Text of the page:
Phenotypes of childhood asthma: are they real?

Spycher, Ben; Silverman, M.; Kühni, Claudia (2010). Phenotypes of childhood asthma: are they real? Clinical and experimental allergy, 40(8), pp. 1130-1141. Oxford: Blackwell Scientific Publications 10.1111/j.1365-2222.2010.03541.x

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It has been suggested that there are several distinct phenotypes of childhood asthma or childhood wheezing. Here, we review the research relating to these phenotypes, with a focus on the methods used to define and validate them. Childhood wheezing disorders manifest themselves in a range of observable (phenotypic) features such as lung function, bronchial responsiveness, atopy and a highly variable time course (prognosis). The underlying causes are not sufficiently understood to define disease entities based on aetiology. Nevertheless, there is a need for a classification that would (i) facilitate research into aetiology and pathophysiology, (ii) allow targeted treatment and preventive measures and (iii) improve the prediction of long-term outcome. Classical attempts to define phenotypes have been one-dimensional, relying on few or single features such as triggers (exclusive viral wheeze vs. multiple trigger wheeze) or time course (early transient wheeze, persistent and late onset wheeze). These definitions are simple but essentially subjective. Recently, a multi-dimensional approach has been adopted. This approach is based on a wide range of features and relies on multivariate methods such as cluster or latent class analysis. Phenotypes identified in this manner are more complex but arguably more objective. Although phenotypes have an undisputed standing in current research on childhood asthma and wheezing, there is confusion about the meaning of the term 'phenotype' causing much circular debate. If phenotypes are meant to represent 'real' underlying disease entities rather than superficial features, there is a need for validation and harmonization of definitions. The multi-dimensional approach allows validation by replication across different populations and may contribute to a more reliable classification of childhood wheezing disorders and to improved precision of research relying on phenotype recognition, particularly in genetics. Ultimately, the underlying pathophysiology and aetiology will need to be understood to properly characterize the diseases causing recurrent wheeze in children.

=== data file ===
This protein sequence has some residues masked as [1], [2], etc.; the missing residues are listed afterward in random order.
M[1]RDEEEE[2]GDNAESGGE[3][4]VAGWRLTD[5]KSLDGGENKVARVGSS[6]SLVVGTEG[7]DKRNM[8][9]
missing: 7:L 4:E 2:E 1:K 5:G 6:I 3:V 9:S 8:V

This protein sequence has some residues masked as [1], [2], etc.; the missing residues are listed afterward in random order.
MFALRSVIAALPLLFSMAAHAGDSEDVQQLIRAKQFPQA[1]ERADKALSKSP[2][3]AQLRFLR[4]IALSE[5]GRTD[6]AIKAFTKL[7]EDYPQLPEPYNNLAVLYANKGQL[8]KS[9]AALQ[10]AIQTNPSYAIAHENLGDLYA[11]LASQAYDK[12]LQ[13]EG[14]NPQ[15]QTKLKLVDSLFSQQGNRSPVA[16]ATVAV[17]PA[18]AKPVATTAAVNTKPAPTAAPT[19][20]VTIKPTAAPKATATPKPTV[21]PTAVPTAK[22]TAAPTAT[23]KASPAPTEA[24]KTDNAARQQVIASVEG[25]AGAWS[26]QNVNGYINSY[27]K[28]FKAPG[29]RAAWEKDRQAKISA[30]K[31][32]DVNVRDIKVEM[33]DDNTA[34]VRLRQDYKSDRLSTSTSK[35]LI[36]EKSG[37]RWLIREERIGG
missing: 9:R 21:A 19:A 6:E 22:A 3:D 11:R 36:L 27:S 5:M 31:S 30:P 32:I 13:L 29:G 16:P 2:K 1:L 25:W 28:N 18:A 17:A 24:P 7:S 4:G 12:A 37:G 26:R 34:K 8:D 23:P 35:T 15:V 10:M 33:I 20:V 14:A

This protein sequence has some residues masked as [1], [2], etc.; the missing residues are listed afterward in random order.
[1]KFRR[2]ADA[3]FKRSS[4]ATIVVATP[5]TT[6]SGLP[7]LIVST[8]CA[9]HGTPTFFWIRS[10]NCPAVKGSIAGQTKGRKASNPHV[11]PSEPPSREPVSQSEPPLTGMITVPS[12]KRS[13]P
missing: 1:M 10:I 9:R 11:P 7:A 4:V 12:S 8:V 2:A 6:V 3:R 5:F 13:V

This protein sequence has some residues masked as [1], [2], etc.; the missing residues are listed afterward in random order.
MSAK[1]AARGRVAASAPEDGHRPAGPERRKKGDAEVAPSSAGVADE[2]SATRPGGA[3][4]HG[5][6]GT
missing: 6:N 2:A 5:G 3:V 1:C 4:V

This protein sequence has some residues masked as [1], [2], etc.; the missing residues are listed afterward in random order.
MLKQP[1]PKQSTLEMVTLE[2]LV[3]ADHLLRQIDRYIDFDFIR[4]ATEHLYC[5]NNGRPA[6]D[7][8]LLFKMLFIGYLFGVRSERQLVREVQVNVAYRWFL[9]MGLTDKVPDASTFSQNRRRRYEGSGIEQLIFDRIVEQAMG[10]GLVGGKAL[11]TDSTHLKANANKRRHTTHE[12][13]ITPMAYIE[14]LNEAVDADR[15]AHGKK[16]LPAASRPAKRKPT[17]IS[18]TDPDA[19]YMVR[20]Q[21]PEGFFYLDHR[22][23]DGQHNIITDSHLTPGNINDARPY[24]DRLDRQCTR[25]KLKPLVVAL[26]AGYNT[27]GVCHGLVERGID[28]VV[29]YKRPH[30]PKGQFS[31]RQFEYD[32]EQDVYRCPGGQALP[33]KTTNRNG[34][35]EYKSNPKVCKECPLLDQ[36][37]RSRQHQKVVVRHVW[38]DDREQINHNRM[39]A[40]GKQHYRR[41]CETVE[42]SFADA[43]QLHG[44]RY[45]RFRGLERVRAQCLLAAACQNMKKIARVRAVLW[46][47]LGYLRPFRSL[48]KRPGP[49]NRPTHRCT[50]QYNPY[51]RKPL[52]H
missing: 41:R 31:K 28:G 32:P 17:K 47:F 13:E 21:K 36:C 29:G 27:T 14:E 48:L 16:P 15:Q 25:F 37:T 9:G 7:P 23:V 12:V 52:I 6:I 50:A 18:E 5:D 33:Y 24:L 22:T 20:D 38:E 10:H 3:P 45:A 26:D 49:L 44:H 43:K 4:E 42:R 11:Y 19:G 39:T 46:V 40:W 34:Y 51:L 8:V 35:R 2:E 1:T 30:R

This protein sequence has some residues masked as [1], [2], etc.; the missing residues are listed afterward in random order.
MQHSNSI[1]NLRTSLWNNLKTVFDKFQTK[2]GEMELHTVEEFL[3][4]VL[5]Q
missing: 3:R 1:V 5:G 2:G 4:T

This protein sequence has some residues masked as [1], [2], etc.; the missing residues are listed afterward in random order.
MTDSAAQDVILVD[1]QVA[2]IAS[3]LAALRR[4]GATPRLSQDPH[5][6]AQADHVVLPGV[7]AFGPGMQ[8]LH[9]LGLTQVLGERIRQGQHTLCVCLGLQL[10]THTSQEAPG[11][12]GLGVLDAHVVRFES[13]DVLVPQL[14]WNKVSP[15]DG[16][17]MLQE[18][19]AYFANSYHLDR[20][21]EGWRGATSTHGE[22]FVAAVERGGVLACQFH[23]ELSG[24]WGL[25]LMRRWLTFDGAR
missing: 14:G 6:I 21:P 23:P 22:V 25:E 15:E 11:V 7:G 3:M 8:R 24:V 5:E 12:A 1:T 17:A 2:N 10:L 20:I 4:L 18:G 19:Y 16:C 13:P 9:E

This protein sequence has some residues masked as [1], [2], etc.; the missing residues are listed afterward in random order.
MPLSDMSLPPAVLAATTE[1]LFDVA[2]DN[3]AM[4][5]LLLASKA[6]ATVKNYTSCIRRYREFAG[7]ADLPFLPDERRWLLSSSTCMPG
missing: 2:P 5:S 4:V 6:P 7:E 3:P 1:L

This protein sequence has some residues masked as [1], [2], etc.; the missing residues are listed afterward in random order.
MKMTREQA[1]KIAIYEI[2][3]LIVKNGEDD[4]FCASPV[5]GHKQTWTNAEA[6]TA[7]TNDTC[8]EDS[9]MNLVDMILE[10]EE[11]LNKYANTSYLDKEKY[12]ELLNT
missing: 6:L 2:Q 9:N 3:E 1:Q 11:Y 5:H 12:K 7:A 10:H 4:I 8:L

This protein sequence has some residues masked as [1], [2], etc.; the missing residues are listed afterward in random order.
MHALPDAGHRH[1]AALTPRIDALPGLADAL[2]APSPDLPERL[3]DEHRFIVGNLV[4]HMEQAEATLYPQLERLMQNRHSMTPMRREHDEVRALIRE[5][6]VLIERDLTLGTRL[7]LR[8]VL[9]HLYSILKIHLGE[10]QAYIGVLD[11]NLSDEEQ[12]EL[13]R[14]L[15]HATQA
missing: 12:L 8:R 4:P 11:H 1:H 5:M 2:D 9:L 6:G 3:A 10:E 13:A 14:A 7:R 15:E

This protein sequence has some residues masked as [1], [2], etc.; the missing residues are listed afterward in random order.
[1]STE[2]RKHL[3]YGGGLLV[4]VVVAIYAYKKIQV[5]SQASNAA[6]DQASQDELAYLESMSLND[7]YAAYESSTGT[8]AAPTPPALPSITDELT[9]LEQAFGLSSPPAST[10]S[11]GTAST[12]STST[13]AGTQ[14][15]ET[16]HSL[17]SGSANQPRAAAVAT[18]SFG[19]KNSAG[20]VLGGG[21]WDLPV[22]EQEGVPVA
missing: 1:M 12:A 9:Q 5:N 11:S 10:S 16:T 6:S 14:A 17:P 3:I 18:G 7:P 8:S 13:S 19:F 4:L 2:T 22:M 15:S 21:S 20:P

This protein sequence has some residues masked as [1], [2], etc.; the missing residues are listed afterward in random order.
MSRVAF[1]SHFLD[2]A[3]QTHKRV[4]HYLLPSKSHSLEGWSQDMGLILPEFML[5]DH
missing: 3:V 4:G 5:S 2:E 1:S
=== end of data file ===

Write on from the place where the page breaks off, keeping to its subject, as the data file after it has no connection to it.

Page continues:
Item Type:

Journal Article (Original Article)


04 Faculty of Medicine > Pre-clinic Human Medicine > Institute of Social and Preventive Medicine (ISPM)

UniBE Contributor:

Spycher, Ben and Kühni, Claudia


600 Technology > 610 Medicine & health
300 Social sciences, sociology & anthropology > 360 Social problems & social services




Blackwell Scientific Publications




Factscience Import

Date Deposited:

04 Oct 2013 14:10

Last Modified:

11 Sep 2017 13:51

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URI: (FactScience: 202693)

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